| 8:05 pm on Feb 15, 2011 (gmt 0)|
|I used to work 24/7. Then one day I took a day trip with my family, first real day off in 2 years. I check voice mail at 9, then again at 3. At 3 there's someone complaining that they emailed me something, and it wasnt' done yet (it was done by 5 when I got back to the office). This was something I'd been waiting 2-3 months for from them, then they are upset because it didn't happen not just the same day, but immediately. |
Funny, it was a similar thing recently that touched off me thinking about this. A guy waffled for three weeks going back and forth, asking me questions the whole time. Which included the weekend. That Sunday he finally orders. Only reason why he could was because I took the time to deal with it over the weekend. Monday I check in and first thing in the morning there's an email with him asking how long it's going to take and where's the tracking #. I'm like... OK, you can screw around for three weeks, but you order the thing and I have to have it shipped already at opening on Monday morning?
So yeah, you guys are right... I gotta find a way to change things.
| 11:46 pm on Feb 15, 2011 (gmt 0)|
At least one person I know who creates their product decided not to do any custom orders on account of the nagging, dithering customer problem. I am experiencing this right now with a custom order--and in fact it was also someone who took a long time to decide and wanted all kinds of extras, etc.--but such time-sucking has not been the norm for me. Thing is, I used to be a teacher, and I know my inner Snape comes out in my voice when I am speaking to a customer who is turning into a vampire. I also use caller ID. If a customer gets to be a black hole of time, I am often out when they call. Usually I don't have time to return their calls either.
You have to do what you need to do to stay in business, but you also have to stay sane while you're doing it.
Ever notice it's the customers you actually dislike who call on Sunday? It's never the nice, interesting ones. Always the blowhards and whiners.
| 12:34 am on Feb 16, 2011 (gmt 0)|
Yes, the ones with unrealistic expectations. Send them down the road.
I don't want to suggest you shouldn't provide excellent customer service to difficult customers. I do, and win them over. They're money is as good as the next customers. I don't know how to define how I tell the difference between a customer that I have to win over that will become loyal, with one that's a PITA and I'll blow off (and I do blow them off). But there is a difference. They'll both make demands, the second one will call on the weekend though. The first one is busy with their family on the weekends, too busy to call me.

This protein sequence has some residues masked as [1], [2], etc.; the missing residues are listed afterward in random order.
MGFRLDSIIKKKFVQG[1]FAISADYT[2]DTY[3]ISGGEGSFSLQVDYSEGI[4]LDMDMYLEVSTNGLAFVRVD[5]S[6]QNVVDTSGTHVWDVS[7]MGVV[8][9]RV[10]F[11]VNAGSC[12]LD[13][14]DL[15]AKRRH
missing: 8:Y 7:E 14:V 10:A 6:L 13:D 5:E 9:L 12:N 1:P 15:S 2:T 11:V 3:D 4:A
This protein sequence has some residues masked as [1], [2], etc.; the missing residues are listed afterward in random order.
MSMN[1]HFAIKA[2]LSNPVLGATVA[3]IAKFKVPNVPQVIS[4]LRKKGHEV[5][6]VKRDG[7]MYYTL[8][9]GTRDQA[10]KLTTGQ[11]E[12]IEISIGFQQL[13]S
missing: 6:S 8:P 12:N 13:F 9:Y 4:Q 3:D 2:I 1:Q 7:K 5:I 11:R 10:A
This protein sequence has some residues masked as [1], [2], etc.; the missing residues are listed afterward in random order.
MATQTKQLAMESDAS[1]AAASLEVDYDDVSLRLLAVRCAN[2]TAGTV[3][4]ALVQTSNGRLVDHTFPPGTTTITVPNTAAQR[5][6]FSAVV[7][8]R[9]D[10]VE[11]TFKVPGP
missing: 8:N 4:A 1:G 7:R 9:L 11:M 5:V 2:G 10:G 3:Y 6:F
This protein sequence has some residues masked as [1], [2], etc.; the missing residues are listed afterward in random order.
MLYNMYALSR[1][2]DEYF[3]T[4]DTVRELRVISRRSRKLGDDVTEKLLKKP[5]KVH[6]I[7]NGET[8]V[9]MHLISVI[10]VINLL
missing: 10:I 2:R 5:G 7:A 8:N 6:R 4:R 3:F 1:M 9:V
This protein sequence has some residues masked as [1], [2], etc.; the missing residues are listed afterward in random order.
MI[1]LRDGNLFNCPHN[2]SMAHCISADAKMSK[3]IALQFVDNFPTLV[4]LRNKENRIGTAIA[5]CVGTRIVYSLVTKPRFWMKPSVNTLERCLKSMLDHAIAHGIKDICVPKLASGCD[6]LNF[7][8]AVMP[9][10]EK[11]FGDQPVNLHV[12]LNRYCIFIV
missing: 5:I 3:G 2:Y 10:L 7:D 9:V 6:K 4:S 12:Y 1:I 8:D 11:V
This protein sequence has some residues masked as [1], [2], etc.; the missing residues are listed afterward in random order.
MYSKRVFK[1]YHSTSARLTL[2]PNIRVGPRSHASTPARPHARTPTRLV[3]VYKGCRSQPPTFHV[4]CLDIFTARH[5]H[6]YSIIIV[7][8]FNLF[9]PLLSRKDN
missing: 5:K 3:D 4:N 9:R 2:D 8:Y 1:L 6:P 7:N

| 12:43 am on Feb 16, 2011 (gmt 0)|
Remember the 20/80 rule- 20% of your customers take up 80% of your time. Fire that 20% of your customer base and you can use the 80% of your time regained to:
- provide better service to your remaining customers (who most likely won't mind a slight increase in prices to make up for the lost customers)
- find new customers that (hopefully) won't fit into the 20% mold
- enjoy life
- post your results to WebmasterWorld! :)
| 3:14 am on Feb 16, 2011 (gmt 0)|
Basically the way I got successful in this field, is to do online/through the mail, what you would normally have to hire somebody to come and do, and they'd probably charge you a min of $100 just for showing up. That's assuming you could even find somebody locally. The good news is that it worked... The bad news is, that it worked. lol I made the mistake of thinking that anything that didn't actually cost me something monetarily, I would just absorb. But you can't absorb the time... Not that much of it. And you are right, it's always the people that buy the least that want the most. I've had a guy buy a huge amount of stuff already this year, and he hasn't asked for a single thing. It actually made me feel guilty... I sent him a gift. lol
| 12:02 pm on Feb 16, 2011 (gmt 0)|
I agree with the raising prices and hiring someone, else you are heading for burnout.
One of the major concerns, is how customer service has grown.
10-15 years ago, customer service was a lot less.
Today, customers can't read the FAQ, and continue to tie up the phone with silly questions, which are already answered on the website.
Customers are always demanding tracking numbers; 10 nanoseconds after they place their order. In the old days, tracking numbers were use to track the parcel when it is lost; not to track your order from depot to depot; and they dont realize it takes 24-48 for tracking numbers to show up in FEDEX. If they are that damm impatience, they should have drove to the mall, to get the item.
Then you get people who want to change their order three seconds after placing it. You would not do this between the store and the car at the mall; why is it considered ok online.
We finally decided, that we were not going to answer the phone live. They get a long voicemail explaining some of the common concerns, and go visit the website. They can leave a message after, if they want; but we only check the phones twice a day.
Sure we may lose a few customers; but those are the stupid whining immature obsessive compulsive customers you don't want in the first place.
LifeinAsia if right, get rid of the 10-20% of the customers that can't function in a modern society, then you will be better off. They will probably return half the goods anyways.